Mani Olive Groves

Below the village of Platsos, a sheepdog escorts her flock up the track and moves the herd off to let an olive pruner’s car pass. Passers by are few and are barked at as sheep watch on carefully. The endless olive trees cover the flat ground as well as the shallow slopes where ancient terraces have been created. Everywhere else in the lowlands is dense and impenetrable evergreen macchie or garrigue; a place of refuge for the large population of wild boar that emerge at night to root around in the groves.

The pruning is in full swing and bonfires are everywhere, chain saws are used to take off the large branches but the pruners, working on triangular wooden trestles with handsaws take off all the growth on the trunk and select only young branches on old limbs to produce this years’s crop; every so often they hold long distance conversations with one another to break the solitary monotony. After the trees are pruned the vegetation beneath is quickly swiped back before moving onto the next tree. Tethered cattle and small flocks of sheep are out to graze and wooden box, bee hives are put out in quiet corners often in long lines. The production of olives is entirely organic, the colourful flora and insects are testament to methods that have not changed in centuries, and the famous Mani honey has the taste of thyme and other herbs.

The olive and fruit trees are alive with blackcaps. Millions must winter throughout the Mediterranean given the number in a hectare here. They scold constantly and move through the branches, sometimes landing on the ground to pick up an insect; but they spend most time prising insects from buds. Large numbers of song thrushes winter here too and they are extremely jumpy and take off from the ground with a clatter and squawk. In the late afternoon, resident blackbirds sing from the tree tops and all seems well with the world.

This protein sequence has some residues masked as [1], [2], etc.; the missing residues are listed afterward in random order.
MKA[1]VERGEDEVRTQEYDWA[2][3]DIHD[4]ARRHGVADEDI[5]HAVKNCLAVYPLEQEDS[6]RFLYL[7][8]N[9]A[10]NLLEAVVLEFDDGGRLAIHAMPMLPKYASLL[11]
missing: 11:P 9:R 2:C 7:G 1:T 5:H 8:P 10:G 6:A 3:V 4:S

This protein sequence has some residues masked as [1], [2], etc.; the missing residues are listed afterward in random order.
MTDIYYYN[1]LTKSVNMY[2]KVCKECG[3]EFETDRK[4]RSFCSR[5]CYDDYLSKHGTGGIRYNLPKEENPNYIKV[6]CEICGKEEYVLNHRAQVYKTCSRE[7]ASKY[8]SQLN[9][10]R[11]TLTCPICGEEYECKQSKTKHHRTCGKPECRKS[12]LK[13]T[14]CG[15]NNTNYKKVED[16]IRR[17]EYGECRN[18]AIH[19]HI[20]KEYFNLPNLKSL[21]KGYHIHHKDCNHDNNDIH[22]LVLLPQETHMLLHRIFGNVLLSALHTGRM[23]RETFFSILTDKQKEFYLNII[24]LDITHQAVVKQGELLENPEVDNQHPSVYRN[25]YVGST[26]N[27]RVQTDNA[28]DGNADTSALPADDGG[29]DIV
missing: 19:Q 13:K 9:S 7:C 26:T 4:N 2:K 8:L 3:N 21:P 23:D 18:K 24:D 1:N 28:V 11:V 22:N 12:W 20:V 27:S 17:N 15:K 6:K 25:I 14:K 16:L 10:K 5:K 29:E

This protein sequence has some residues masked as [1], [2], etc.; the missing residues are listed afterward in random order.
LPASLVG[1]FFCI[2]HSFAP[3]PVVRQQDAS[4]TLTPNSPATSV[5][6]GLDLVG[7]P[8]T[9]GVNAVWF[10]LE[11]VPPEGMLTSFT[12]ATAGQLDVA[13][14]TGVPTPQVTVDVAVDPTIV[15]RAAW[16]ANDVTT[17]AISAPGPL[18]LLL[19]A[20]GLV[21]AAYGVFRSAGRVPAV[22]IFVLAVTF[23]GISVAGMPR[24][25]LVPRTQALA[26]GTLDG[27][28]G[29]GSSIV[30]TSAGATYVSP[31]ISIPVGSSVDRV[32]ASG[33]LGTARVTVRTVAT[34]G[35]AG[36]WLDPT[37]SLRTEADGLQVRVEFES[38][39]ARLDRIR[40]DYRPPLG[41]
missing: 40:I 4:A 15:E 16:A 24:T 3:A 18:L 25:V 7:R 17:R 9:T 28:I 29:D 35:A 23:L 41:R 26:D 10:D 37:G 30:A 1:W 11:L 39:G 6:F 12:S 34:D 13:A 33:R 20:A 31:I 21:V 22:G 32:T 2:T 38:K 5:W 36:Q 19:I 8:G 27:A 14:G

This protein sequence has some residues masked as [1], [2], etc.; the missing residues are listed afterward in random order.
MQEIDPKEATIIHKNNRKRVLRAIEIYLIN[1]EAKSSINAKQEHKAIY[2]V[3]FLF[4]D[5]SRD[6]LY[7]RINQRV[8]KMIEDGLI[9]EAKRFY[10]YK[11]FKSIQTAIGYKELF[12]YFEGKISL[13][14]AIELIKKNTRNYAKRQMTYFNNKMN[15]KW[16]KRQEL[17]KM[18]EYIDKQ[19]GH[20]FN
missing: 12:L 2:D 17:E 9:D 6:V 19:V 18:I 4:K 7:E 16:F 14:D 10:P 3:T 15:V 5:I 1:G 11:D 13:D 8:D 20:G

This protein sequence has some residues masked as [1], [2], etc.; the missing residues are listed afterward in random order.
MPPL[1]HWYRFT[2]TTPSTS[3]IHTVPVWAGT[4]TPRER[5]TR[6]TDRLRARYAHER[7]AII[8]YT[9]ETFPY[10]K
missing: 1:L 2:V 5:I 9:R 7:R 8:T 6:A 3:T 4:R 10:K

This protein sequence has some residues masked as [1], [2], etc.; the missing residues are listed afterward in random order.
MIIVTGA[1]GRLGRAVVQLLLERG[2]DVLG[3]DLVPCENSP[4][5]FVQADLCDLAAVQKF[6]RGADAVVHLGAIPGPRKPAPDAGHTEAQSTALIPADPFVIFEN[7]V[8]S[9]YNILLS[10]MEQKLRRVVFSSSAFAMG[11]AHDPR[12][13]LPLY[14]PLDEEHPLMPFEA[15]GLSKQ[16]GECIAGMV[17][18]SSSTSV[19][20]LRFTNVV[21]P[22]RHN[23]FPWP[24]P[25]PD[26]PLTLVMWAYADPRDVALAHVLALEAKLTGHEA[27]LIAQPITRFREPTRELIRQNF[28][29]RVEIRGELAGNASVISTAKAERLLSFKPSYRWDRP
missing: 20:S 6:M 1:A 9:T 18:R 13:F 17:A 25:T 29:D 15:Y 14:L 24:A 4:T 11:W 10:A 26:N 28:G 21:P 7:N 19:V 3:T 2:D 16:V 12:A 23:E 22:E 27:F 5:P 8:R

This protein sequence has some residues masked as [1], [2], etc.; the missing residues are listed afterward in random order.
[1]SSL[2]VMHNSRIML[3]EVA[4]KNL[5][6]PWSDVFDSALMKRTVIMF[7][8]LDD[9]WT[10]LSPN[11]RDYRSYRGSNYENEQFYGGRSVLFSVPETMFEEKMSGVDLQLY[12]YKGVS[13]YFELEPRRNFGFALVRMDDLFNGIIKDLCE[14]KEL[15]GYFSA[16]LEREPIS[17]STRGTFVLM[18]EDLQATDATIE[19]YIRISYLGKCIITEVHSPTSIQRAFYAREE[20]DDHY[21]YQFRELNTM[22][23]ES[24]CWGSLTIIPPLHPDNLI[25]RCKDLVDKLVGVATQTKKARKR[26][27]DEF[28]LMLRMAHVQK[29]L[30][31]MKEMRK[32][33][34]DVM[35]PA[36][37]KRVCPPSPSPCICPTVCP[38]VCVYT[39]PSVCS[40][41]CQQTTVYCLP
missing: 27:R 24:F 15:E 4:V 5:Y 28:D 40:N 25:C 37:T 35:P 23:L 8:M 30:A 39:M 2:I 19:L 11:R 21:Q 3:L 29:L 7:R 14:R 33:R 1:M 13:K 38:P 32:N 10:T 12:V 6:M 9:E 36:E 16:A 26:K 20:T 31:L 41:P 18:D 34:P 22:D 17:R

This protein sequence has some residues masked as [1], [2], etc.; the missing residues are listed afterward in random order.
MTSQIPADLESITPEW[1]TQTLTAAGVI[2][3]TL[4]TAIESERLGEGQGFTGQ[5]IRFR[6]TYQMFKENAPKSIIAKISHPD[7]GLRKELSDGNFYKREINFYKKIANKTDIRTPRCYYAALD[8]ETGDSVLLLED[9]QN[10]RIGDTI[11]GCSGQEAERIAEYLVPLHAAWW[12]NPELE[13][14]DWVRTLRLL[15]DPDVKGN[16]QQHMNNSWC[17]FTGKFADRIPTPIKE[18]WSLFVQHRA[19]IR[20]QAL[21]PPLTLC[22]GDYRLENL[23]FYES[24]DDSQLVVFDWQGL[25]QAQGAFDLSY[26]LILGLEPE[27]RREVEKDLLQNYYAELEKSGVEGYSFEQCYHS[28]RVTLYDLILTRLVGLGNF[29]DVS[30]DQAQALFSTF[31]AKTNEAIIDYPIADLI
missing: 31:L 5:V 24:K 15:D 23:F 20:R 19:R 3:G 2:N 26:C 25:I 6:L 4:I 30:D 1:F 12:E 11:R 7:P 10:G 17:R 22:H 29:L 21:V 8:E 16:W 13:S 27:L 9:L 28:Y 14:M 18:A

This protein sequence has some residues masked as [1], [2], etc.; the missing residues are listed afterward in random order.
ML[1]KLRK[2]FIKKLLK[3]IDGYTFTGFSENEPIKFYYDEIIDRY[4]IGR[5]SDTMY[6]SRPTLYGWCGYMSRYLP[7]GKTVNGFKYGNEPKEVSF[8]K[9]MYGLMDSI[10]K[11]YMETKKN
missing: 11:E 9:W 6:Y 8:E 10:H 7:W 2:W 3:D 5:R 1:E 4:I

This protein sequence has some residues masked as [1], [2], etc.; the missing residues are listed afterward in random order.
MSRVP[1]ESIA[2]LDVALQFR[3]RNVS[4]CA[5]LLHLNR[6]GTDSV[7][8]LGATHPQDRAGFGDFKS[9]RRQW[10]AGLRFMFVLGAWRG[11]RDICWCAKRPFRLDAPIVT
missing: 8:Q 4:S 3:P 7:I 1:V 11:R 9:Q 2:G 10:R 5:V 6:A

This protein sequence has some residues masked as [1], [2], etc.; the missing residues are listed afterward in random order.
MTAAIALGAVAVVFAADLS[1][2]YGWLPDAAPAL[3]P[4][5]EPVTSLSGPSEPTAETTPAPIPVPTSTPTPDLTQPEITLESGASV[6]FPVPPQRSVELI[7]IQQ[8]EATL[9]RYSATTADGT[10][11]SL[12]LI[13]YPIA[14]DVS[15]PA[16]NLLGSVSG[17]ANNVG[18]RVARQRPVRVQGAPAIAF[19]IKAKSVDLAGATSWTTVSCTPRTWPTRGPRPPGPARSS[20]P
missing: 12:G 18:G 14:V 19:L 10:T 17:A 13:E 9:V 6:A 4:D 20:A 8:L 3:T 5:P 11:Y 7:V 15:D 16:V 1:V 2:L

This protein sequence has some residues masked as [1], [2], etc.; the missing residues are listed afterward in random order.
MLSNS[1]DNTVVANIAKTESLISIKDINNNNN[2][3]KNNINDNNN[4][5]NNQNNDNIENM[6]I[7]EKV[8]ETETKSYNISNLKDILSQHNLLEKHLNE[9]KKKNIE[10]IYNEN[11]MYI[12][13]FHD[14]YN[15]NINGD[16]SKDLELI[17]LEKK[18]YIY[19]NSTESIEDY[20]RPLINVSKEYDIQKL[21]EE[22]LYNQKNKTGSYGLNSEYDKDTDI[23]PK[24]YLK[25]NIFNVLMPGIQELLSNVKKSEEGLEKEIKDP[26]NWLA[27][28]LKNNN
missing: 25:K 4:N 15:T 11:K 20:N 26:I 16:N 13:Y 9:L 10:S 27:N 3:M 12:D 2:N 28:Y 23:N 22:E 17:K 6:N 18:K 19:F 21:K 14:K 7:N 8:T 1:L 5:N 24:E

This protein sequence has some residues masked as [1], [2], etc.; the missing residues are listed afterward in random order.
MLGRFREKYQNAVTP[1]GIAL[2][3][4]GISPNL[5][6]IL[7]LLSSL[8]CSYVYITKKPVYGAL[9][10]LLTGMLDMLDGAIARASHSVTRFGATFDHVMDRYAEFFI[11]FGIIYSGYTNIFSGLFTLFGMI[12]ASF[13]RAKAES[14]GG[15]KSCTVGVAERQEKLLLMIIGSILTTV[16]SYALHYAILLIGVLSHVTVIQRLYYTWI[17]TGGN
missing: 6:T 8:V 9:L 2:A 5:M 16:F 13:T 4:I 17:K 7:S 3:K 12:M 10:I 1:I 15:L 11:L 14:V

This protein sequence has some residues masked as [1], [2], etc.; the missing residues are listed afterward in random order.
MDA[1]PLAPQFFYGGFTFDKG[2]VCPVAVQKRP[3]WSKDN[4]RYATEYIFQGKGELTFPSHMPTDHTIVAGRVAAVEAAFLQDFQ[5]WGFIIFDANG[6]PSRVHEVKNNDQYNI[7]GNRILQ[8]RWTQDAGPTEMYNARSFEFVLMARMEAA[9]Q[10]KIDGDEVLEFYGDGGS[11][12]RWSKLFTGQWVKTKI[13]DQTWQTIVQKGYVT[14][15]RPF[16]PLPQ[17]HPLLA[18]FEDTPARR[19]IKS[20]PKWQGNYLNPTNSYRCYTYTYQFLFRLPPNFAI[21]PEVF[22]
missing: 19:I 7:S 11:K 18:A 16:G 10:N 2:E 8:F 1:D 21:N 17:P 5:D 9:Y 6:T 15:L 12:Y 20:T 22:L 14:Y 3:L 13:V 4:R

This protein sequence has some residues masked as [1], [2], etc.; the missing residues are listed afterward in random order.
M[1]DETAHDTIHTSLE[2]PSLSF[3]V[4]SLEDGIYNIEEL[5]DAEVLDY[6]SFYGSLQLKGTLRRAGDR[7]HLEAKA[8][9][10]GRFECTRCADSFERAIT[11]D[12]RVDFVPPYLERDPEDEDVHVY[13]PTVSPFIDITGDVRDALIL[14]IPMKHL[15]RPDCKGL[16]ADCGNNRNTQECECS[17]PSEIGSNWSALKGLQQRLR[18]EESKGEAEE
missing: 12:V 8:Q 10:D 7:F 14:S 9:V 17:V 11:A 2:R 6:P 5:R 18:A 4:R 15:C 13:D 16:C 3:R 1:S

Black redstarts are around the houses and a little owl is somewhere in an old house. Here too are resident great tits, blue and long-tailed tits. The brief but very loud, staccato song of wintering Cetti’s warblers erupt from dense cover. Jays shout from deep in the groves. Buzzards circle and display and settle on the very top of cypress trees. Sparrowhawks hunt the myriad, small birds with rapid stoops into the trees. Chickens are killed and plucked outside the front of the house and the local pair of long-tailed tits are quick to take advantage; one flys off with an enormous blood-tipped feather, stops to beat it into submission with surprising vigour, and then is away into the olive trees to somehow weave it into an intricate nest that is likely built deep in a thorn bush.

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